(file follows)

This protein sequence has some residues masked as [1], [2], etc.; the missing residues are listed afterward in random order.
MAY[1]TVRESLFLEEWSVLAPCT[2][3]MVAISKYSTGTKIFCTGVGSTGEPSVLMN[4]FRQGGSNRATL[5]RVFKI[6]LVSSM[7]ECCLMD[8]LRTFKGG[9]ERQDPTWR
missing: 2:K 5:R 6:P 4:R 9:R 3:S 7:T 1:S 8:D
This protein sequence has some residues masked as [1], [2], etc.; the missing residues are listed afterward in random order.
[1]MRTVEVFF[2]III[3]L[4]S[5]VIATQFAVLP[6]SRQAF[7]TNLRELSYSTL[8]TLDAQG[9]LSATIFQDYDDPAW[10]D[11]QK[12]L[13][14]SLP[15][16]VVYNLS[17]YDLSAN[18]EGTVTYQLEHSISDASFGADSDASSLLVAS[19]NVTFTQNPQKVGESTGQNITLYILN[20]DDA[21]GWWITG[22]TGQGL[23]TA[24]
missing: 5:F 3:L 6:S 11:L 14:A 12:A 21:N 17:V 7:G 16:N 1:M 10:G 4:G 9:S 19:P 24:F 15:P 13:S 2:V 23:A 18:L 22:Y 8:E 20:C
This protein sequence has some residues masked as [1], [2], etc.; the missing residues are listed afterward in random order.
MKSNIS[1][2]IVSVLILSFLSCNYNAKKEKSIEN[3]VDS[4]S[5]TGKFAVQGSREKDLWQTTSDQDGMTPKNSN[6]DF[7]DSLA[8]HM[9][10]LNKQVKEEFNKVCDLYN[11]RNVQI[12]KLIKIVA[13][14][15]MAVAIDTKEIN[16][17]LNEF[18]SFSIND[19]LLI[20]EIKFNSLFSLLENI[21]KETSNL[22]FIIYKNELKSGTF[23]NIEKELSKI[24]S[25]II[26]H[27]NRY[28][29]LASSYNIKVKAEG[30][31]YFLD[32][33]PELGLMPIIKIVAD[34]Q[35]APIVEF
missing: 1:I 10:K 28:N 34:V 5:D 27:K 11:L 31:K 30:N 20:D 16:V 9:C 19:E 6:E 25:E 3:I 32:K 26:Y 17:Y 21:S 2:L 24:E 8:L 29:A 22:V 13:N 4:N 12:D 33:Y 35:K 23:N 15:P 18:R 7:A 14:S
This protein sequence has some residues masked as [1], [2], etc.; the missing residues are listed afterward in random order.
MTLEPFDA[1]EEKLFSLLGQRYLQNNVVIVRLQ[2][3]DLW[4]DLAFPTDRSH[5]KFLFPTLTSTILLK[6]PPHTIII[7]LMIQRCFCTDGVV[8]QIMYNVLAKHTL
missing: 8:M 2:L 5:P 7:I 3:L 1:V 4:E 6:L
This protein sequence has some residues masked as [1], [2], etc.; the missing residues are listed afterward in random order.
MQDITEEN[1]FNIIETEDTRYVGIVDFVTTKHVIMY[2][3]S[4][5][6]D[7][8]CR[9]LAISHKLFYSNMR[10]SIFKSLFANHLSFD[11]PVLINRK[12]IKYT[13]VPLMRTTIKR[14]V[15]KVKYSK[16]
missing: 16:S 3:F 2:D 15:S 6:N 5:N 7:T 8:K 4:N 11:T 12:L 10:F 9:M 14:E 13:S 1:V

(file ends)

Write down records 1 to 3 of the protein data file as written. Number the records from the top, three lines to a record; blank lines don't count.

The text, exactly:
This protein sequence has some residues masked as [1], [2], etc.; the missing residues are listed afterward in random order.
MAY[1]TVRESLFLEEWSVLAPCT[2][3]MVAISKYSTGTKIFCTGVGSTGEPSVLMN[4]FRQGGSNRATL[5]RVFKI[6]LVSSM[7]ECCLMD[8]LRTFKGG[9]ERQDPTWR
missing: 2:K 5:R 6:P 4:R 9:R 3:S 7:T 1:S 8:D
This protein sequence has some residues masked as [1], [2], etc.; the missing residues are listed afterward in random order.
[1]MRTVEVFF[2]III[3]L[4]S[5]VIATQFAVLP[6]SRQAF[7]TNLRELSYSTL[8]TLDAQG[9]LSATIFQDYDDPAW[10]D[11]QK[12]L[13][14]SLP[15][16]VVYNLS[17]YDLSAN[18]EGTVTYQLEHSISDASFGADSDASSLLVAS[19]NVTFTQNPQKVGESTGQNITLYILN[20]DDA[21]GWWITG[22]TGQGL[23]TA[24]
missing: 5:F 3:L 6:S 11:L 14:A 12:A 21:N 17:V 7:G 16:N 1:M 10:G 4:G 9:S 19:P 24:F 15:P 13:S 2:V 23:A 18:L 22:Y 8:E 20:C
This protein sequence has some residues masked as [1], [2], etc.; the missing residues are listed afterward in random order.
MKSNIS[1][2]IVSVLILSFLSCNYNAKKEKSIEN[3]VDS[4]S[5]TGKFAVQGSREKDLWQTTSDQDGMTPKNSN[6]DF[7]DSLA[8]HM[9][10]LNKQVKEEFNKVCDLYN[11]RNVQI[12]KLIKIVA[13][14][15]MAVAIDTKEIN[16][17]LNEF[18]SFSIND[19]LLI[20]EIKFNSLFSLLENI[21]KETSNL[22]FIIYKNELKSGTF[23]NIEKELSKI[24]S[25]II[26]H[27]NRY[28][29]LASSYNIKVKAEG[30][31]YFLD[32][33]PELGLMPIIKIVAD[34]Q[35]APIVEF
missing: 1:I 10:K 28:N 34:V 5:D 27:K 11:L 31:K 30:N 20:D 16:V 9:C 19:E 6:E 25:E 3:I 32:K 26:Y 17:Y 21:S 2:L 24:E 8:L 29:A 22:V 13:N 4:N 12:D 33:Y 35:K 23:N 15:P 18:R 7:A 14:S